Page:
Distracted Crossing – Heads up, devices down when crossing a road.
Pedestrian safety is the shared responsibility of both the driver and pedestrian. While drivers have an onus to give pedestrians the right of way, individuals still need to be aware of their surroundings. My concern lies with technology driven pedestrians crossing an intersection while engrossed in their electronic devices. Instead of stopping to look both ways and making eye contact with the driver before crossing a street, they stare right into their device without checking, thereby choosing to trust that the driver will see them.
There are reasons why pedestrians should not put their faith onto drivers. For example, there are circumstances when the driver is not in control of their vehicle, such as black ice, extreme weather conditions, or when the sun is in their eyes. Of course, there is the problem of bad drivers who lack experience and/or those who illegally use electronics while driving. In these cases, drivers should receive fines for distracted driving as well as demerits for serious offences.
I am not blaming pedestrians for accidents that occur when they have the right of way. I am stating who has the right of way is a moot point after a collision, as it will not mitigate the damage already done. Chances are the car will survive the accident while the pedestrian will likely be seriously hurt or fatally injured. For this reason, I would like to raise awareness about pedestrian safety by taking proactive measures to decrease accidents.
I plan to speak with police officials to address the increase of pedestrian collisions. Every year, on average, there are 500 collisions between cars and pedestrians in Calgary. Distracted behaviour, both on the part of driver and pedestrian, plays a role in these accidents. In Toronto, police already have targeted distracted pedestrians at intersections. Ottawa faces a similar issue as distracted walking has become the new safety issue. The police in Vancouver encourage all pedestrians, cyclists and drivers to take some measure of responsibility and ICBC has a new campaign to decrease pedestrian involved crashes. Recent studies conducted by the University of Alabama, Ohio University and an observational study in Seattle suggest that distracted activity amongst pedestrians increases the risk of pedestrian injury.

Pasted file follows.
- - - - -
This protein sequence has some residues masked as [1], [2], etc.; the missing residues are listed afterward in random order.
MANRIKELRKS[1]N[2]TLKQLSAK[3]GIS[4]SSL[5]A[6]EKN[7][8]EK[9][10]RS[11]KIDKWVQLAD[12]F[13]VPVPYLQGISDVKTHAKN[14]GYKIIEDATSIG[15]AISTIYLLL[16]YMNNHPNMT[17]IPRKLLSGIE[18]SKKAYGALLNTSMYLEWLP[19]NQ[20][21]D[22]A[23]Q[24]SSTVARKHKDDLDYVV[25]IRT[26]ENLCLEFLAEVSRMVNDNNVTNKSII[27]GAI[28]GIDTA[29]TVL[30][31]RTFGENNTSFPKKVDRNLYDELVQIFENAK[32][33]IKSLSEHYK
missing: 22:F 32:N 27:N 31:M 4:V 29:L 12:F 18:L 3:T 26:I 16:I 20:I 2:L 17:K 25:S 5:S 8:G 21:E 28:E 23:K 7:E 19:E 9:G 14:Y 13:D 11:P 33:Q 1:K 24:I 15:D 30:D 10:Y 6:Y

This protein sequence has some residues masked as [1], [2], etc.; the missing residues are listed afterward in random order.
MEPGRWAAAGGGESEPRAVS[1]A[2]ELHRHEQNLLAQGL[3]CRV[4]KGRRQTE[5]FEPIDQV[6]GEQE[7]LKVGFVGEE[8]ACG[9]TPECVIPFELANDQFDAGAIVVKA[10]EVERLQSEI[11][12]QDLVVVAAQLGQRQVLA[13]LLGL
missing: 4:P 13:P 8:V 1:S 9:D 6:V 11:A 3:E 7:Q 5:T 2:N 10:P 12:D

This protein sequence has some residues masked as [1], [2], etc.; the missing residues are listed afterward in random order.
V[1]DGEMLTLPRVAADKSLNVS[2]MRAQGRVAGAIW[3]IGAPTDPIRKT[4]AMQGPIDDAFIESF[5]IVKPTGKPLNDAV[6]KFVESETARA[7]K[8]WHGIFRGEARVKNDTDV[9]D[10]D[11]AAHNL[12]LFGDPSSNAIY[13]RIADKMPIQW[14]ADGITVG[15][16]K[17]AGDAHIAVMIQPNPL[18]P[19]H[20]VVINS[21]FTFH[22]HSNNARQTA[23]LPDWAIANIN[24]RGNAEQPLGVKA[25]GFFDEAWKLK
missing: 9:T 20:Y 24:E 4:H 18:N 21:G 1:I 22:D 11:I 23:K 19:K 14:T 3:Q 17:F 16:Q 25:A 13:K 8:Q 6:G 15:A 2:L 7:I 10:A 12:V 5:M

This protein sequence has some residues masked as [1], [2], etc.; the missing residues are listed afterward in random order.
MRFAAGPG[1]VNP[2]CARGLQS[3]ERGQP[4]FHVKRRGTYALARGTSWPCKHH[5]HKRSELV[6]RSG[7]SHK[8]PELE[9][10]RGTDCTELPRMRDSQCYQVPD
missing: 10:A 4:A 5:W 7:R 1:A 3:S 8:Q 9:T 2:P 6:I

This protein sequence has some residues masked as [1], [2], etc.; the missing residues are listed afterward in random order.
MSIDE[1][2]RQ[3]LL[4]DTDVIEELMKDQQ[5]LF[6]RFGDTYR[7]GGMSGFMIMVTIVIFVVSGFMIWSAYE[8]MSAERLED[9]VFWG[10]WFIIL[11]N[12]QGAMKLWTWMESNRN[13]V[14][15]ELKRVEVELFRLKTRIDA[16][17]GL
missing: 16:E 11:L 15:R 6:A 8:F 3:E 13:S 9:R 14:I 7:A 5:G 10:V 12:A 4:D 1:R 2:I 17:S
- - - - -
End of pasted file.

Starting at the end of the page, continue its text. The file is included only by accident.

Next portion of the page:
In the New Year, I would like to research and explore possible campaigns on the shared responsibility of drivers, cyclists and pedestrians. This will be a part of the upcoming Calgary Pedestrian Strategy, which is a multi-pronged approach that examines current driving law, technology of crosswalks, and a simple heads up, devices down, distracted crossing awareness program. I think we can all agree that the end goal is to reduce pedestrian and vehicle collisions.
This content represents the personal views and opinions of the Councillor and should not be taken as a statement of policy of The City of Calgary. The inclusion of any external content does not imply endorsement by The City of Calgary.